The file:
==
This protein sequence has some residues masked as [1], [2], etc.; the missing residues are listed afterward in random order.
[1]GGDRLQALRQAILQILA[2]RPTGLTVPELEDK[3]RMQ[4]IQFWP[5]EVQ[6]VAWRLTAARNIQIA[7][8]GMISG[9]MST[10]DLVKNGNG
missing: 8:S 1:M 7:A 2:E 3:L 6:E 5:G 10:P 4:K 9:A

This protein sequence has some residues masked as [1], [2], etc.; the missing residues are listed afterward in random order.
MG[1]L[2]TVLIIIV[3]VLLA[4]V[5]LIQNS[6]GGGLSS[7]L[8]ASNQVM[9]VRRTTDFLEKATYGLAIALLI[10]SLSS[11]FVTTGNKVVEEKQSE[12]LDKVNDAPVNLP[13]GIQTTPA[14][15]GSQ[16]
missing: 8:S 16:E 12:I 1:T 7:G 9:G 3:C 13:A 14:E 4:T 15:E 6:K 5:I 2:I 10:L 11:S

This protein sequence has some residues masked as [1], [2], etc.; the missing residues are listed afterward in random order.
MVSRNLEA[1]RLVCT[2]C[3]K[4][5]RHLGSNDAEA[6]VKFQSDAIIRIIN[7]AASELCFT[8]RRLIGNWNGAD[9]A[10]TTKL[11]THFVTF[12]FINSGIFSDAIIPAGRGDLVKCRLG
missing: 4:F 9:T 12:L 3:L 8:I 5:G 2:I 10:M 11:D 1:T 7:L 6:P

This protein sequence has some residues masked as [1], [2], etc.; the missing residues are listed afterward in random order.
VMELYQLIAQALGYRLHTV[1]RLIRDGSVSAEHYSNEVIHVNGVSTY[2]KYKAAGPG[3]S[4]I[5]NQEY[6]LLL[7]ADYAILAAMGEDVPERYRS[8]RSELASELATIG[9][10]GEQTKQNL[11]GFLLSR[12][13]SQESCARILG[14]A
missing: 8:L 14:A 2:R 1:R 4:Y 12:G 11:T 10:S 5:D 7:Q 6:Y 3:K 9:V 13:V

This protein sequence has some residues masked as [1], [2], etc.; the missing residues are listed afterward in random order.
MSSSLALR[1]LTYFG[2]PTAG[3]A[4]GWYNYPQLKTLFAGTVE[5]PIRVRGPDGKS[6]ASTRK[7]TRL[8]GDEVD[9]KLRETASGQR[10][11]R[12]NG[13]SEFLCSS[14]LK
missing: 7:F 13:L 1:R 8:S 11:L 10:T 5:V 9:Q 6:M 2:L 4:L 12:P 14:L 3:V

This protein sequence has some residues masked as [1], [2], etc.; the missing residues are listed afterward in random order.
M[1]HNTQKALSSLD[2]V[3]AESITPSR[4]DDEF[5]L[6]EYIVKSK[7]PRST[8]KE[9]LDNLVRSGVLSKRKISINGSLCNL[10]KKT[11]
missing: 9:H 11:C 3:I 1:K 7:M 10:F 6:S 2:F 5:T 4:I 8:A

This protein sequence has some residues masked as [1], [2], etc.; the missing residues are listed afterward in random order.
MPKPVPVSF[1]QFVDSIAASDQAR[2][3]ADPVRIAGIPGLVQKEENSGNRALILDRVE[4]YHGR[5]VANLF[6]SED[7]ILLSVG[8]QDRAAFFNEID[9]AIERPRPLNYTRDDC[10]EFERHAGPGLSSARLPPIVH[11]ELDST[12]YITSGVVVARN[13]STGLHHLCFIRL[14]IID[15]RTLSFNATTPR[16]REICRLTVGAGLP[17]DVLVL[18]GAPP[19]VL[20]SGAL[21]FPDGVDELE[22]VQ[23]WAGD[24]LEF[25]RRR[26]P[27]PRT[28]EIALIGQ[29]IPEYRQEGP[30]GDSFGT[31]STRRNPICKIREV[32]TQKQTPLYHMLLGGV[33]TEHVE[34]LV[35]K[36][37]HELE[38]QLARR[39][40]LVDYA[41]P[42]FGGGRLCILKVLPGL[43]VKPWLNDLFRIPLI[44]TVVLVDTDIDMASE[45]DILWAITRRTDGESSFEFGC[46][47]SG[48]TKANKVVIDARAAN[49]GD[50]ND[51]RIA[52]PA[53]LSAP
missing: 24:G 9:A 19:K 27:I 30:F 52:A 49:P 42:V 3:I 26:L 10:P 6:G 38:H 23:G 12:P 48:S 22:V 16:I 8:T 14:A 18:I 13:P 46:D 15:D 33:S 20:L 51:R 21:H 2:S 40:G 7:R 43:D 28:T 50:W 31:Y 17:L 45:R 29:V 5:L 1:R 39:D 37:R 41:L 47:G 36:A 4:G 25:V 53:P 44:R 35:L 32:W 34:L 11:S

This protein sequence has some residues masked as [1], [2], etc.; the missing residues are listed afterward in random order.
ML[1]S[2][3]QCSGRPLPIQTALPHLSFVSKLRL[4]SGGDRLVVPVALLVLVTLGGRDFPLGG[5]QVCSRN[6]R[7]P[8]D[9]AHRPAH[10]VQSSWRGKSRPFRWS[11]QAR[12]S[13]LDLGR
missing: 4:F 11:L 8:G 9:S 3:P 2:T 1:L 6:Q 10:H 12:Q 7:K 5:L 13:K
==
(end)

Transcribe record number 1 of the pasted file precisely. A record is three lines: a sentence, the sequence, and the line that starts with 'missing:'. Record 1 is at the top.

This protein sequence has some residues masked as [1], [2], etc.; the missing residues are listed afterward in random order.
[1]GGDRLQALRQAILQILA[2]RPTGLTVPELEDK[3]RMQ[4]IQFWP[5]EVQ[6]VAWRLTAARNIQIA[7][8]GMISG[9]MST[10]DLVKNGNG
missing: 8:S 1:M 7:A 2:E 3:L 6:E 5:G 10:P 4:K 9:A